Why Have We Become Internet Based Soldiers for a Myth?

One thing has set gamer against gamer since Sega threw down the gauntlet against Nintendo: the “Console War.” What started as an advertising plan has become an idea that seems to divide our hobby into a battle of sides. Today the armies of Microsoft, Sony, and Nintendo troll each other on every website that covers our industry. Even when you look at the E3 highlights, a time when gamers should be coming together to rejoice in just how amazing our once niche hobby has become, it’s painful to look at the comment sections on the web.  Look no further than the Twitch streams of every conference and you can see live chat windows full of people yelling at each other, even when two big publishers like EA and Ubisoft were showing off multi-platform titles. What caused us to so zealously attack each other in a supposed defense of their chosen platform? Does it make a difference in who “wins” each generation of hardware?

What does this mean for you? Absolutely Nothing.

What does this mean for you? Absolutely Nothing.

The short answer? No, and here’s why: first lets look at the last generations of consoles where Microsoft “won.” After looking at several sources, the final numbers for consoles sold has Microsoft coming in with 82.5 million Xbox 360s sold while Sony had 82.9 PS3s. The only reason I could find that that Microsoft had the perceived advantage over Sony is because the 360 sold 19 million more units in North America. So what do all these numbers mean? Nothing. They essentially tied by the end of the generation despite Microsoft having a year head start in the market. Both systems had great exclusives and multi-platform games became indistinguishable, but after the 7 to 8 year long console war there was no victor except the gamers themselves. This competition led to some amazing work on both sides as Sony and Microsoft competed for your money. It’s easy to forget that, when it comes down to it, these are two companies putting out products in the hopes you will spend money on them. They are working for profit and it’s in their best interest to keep you happy. But if that is their job, then why is the internet full of angry commentators claiming their chosen platform is better?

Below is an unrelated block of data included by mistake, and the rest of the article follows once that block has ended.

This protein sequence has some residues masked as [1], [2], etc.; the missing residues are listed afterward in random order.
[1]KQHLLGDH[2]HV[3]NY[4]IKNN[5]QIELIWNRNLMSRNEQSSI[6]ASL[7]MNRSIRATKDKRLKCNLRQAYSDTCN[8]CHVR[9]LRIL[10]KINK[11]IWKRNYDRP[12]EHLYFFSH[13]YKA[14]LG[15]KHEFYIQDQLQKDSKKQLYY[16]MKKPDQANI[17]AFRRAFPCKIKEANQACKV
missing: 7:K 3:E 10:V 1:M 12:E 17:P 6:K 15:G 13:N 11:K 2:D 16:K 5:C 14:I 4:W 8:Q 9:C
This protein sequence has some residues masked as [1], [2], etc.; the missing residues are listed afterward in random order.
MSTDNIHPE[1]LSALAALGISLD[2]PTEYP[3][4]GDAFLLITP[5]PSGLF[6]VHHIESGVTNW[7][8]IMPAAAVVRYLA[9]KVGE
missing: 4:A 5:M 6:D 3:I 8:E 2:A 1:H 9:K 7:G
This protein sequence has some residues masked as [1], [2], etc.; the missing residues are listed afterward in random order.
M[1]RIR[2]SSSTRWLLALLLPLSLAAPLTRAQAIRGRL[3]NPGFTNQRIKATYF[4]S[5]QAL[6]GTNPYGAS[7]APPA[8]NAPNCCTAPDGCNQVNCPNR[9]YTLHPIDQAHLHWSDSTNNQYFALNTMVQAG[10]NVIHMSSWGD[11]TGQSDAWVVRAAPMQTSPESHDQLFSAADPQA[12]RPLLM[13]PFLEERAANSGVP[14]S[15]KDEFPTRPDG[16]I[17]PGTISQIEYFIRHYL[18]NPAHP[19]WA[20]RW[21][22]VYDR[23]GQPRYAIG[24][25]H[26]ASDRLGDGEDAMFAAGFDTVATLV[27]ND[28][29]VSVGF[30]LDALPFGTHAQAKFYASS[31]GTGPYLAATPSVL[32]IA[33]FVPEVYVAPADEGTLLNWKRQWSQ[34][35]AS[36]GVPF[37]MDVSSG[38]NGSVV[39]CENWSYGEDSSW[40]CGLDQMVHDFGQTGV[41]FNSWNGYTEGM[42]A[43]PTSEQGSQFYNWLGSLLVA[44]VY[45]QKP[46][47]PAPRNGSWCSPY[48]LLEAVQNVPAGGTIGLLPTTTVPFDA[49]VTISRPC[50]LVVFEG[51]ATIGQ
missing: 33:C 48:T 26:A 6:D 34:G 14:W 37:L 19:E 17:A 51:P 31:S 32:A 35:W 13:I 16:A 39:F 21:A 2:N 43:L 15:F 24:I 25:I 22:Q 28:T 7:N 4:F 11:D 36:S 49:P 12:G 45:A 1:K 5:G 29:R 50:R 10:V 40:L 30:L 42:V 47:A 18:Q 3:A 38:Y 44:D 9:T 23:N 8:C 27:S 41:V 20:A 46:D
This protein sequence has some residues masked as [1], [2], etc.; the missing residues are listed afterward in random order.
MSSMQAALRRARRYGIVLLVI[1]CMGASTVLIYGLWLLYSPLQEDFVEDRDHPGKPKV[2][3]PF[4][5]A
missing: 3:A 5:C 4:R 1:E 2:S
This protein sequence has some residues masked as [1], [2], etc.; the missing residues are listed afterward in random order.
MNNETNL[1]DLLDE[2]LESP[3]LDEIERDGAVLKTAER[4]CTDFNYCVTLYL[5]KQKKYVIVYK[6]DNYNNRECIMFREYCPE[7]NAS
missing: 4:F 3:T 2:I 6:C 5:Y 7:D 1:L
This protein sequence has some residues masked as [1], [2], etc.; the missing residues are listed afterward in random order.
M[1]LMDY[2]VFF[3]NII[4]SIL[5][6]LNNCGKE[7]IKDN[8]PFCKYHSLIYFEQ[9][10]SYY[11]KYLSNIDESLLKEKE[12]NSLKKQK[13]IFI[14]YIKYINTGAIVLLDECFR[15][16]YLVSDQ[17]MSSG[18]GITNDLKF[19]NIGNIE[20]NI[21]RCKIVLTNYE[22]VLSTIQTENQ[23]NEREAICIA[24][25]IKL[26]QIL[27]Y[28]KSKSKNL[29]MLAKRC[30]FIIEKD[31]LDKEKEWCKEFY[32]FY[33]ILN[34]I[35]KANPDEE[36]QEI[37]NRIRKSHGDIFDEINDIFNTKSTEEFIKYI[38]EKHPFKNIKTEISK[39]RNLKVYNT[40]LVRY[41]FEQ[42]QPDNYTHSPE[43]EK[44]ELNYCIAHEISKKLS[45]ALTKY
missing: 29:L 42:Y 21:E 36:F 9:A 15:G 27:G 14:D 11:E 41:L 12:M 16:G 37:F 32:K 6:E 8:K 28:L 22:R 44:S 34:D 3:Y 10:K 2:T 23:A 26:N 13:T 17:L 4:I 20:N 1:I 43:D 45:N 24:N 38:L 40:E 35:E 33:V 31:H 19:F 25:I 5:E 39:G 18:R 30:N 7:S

The way people talk about the PS3 and Xbox 360.

The way we perceive the PS3 and Xbox 360 hardware sales.

It’s because of a high price tag and a psychological need to validate our purchase decision. We live in an economy, especially here in America, where money is everything. It’s a strange way to live and can lead to some bad situations for people but being raised in a type of culture that gives currency an emotional and psychological weight has this side effect. Purchasing decisions could mean financial hardship so, with the cost of consoles staying as high as they are, the majority of consumers have to pick a company to side with.

The choices right now are pretty clear: Microsoft, Sony, Nintendo, or the ever-present PC where Valve reigns supreme (Microsoft usually gets your money here too but ‘shhhh’ don’t tell anyone). With three to five hundred dollars on the line most of us take a long time to make this decision and once you make it you are stuck in that ecosystem for a long long time. If you look at last generation the 2nd console purchase for many was Nintendo because you can’t get those games and experiences anywhere else. I have a feeling that this generation will be much of the same as more Nintendo exclusives come out and the price of the hardware goes down. But what does saving up, or paying off, all that money do to you? We begin to identify with the products we back. The decision they agonized over makes the choice extremely personal. They are invested in the company they choose and many times they feel the need to defend that choice. The internet, where everyone is screaming at each other about how they made the right choice, has become a stomping ground for the ‘console war.’ The mindset online is “If you made a different choice than I did then you are wrong and I am right. Your decision threatens me because if you are right than I am wrong.”